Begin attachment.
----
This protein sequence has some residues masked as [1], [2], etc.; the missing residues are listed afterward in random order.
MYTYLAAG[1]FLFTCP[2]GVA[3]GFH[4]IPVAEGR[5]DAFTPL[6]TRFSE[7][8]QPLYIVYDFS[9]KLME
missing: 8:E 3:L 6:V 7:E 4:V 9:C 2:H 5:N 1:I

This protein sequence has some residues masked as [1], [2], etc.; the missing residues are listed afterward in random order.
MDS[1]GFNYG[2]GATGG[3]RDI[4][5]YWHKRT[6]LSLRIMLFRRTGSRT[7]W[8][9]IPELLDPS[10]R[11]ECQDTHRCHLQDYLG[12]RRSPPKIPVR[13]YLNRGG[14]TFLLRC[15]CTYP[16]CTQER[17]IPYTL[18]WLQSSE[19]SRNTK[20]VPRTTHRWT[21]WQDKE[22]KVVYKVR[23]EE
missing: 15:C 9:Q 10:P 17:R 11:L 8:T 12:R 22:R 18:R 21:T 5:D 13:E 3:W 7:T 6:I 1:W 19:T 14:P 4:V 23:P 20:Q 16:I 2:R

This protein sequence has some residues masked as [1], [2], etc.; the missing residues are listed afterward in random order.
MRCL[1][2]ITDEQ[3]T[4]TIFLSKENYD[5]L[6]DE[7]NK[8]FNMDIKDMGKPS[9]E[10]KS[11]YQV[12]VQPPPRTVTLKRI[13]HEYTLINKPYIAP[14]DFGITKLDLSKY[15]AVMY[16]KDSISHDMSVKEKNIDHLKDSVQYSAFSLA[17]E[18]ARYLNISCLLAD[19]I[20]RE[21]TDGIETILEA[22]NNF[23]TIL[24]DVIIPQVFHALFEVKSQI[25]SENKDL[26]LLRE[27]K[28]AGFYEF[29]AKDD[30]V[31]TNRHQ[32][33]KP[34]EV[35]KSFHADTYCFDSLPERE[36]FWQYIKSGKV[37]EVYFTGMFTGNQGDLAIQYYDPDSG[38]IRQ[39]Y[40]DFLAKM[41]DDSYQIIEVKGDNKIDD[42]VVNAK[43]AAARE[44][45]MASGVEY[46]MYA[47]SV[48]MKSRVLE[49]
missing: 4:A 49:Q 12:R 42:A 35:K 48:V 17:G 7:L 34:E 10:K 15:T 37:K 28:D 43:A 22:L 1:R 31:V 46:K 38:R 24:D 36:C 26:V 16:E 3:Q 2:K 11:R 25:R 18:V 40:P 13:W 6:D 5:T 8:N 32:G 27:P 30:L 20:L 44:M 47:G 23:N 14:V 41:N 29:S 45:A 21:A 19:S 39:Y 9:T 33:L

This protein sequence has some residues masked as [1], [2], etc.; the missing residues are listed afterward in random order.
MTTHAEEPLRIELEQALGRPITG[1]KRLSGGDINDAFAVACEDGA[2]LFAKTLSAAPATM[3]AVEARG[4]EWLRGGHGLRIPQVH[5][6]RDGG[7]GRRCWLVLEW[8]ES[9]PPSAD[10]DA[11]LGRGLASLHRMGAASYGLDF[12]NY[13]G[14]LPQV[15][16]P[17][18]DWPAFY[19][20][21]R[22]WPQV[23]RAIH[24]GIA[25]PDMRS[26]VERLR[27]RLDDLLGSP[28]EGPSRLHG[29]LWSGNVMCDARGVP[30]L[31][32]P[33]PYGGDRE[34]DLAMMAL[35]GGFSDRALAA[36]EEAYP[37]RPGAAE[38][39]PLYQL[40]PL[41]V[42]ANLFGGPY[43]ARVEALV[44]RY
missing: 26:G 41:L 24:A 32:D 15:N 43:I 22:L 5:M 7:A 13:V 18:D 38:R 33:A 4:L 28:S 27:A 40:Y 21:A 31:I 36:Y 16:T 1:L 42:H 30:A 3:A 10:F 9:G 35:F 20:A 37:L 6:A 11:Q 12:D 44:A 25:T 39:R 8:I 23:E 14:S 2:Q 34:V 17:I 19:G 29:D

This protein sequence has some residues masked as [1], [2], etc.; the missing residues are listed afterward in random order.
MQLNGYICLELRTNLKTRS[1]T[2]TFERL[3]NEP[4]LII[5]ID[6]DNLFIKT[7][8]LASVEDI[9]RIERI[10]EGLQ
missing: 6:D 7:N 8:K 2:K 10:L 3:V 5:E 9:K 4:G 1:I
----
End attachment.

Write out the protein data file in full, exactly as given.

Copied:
This protein sequence has some residues masked as [1], [2], etc.; the missing residues are listed afterward in random order.
MYTYLAAG[1]FLFTCP[2]GVA[3]GFH[4]IPVAEGR[5]DAFTPL[6]TRFSE[7][8]QPLYIVYDFS[9]KLME
missing: 8:E 3:L 6:V 7:E 4:V 9:C 2:H 5:N 1:I

This protein sequence has some residues masked as [1], [2], etc.; the missing residues are listed afterward in random order.
MDS[1]GFNYG[2]GATGG[3]RDI[4][5]YWHKRT[6]LSLRIMLFRRTGSRT[7]W[8][9]IPELLDPS[10]R[11]ECQDTHRCHLQDYLG[12]RRSPPKIPVR[13]YLNRGG[14]TFLLRC[15]CTYP[16]CTQER[17]IPYTL[18]WLQSSE[19]SRNTK[20]VPRTTHRWT[21]WQDKE[22]KVVYKVR[23]EE
missing: 15:C 9:Q 10:P 17:R 11:L 8:T 12:R 22:R 18:R 21:T 5:D 13:E 3:W 7:T 6:I 1:W 19:T 14:P 4:V 23:P 20:Q 16:I 2:R

This protein sequence has some residues masked as [1], [2], etc.; the missing residues are listed afterward in random order.
MRCL[1][2]ITDEQ[3]T[4]TIFLSKENYD[5]L[6]DE[7]NK[8]FNMDIKDMGKPS[9]E[10]KS[11]YQV[12]VQPPPRTVTLKRI[13]HEYTLINKPYIAP[14]DFGITKLDLSKY[15]AVMY[16]KDSISHDMSVKEKNIDHLKDSVQYSAFSLA[17]E[18]ARYLNISCLLAD[19]I[20]RE[21]TDGIETILEA[22]NNF[23]TIL[24]DVIIPQVFHALFEVKSQI[25]SENKDL[26]LLRE[27]K[28]AGFYEF[29]AKDD[30]V[31]TNRHQ[32][33]KP[34]EV[35]KSFHADTYCFDSLPERE[36]FWQYIKSGKV[37]EVYFTGMFTGNQGDLAIQYYDPDSG[38]IRQ[39]Y[40]DFLAKM[41]DDSYQIIEVKGDNKIDD[42]VVNAK[43]AAARE[44][45]MASGVEY[46]MYA[47]SV[48]MKSRVLE[49]
missing: 4:A 49:Q 12:R 42:A 35:K 48:V 17:G 7:L 34:E 10:K 15:T 37:K 28:D 43:A 22:L 1:R 31:V 46:K 38:R 24:D 36:C 26:V 16:E 3:Q 2:K 11:R 25:R 18:V 40:P 13:W 6:D 5:T 8:N 32:G 27:P 30:L 20:L 44:M 47:G 23:N 14:V 41:N 29:S 45:A 21:A 19:S 39:Y 9:T 33:L

This protein sequence has some residues masked as [1], [2], etc.; the missing residues are listed afterward in random order.
MTTHAEEPLRIELEQALGRPITG[1]KRLSGGDINDAFAVACEDGA[2]LFAKTLSAAPATM[3]AVEARG[4]EWLRGGHGLRIPQVH[5][6]RDGG[7]GRRCWLVLEW[8]ES[9]PPSAD[10]DA[11]LGRGLASLHRMGAASYGLDF[12]NY[13]G[14]LPQV[15][16]P[17][18]DWPAFY[19][20][21]R[22]WPQV[23]RAIH[24]GIA[25]PDMRS[26]VERLR[27]RLDDLLGSP[28]EGPSRLHG[29]LWSGNVMCDARGVP[30]L[31][32]P[33]PYGGDRE[34]DLAMMAL[35]GGFSDRALAA[36]EEAYP[37]RPGAAE[38][39]PLYQL[40]PL[41]V[42]ANLFGGPY[43]ARVEALV[44]RY
missing: 26:G 41:L 24:A 32:D 15:N 43:I 22:L 5:M 7:A 13:V 18:D 38:R 33:A 4:L 28:S 27:A 40:Y 21:A 31:I 36:Y 16:T 1:L 42:H 30:A 3:A 10:F 9:G 35:F 20:A 37:L 6:A 11:Q 12:D 44:A 25:T 39:R 8:I 23:E 14:S 2:Q 34:V 17:I 19:G 29:D

This protein sequence has some residues masked as [1], [2], etc.; the missing residues are listed afterward in random order.
MQLNGYICLELRTNLKTRS[1]T[2]TFERL[3]NEP[4]LII[5]ID[6]DNLFIKT[7][8]LASVEDI[9]RIERI[10]EGLQ
missing: 6:D 7:N 8:K 2:K 10:L 3:V 5:E 9:K 4:G 1:I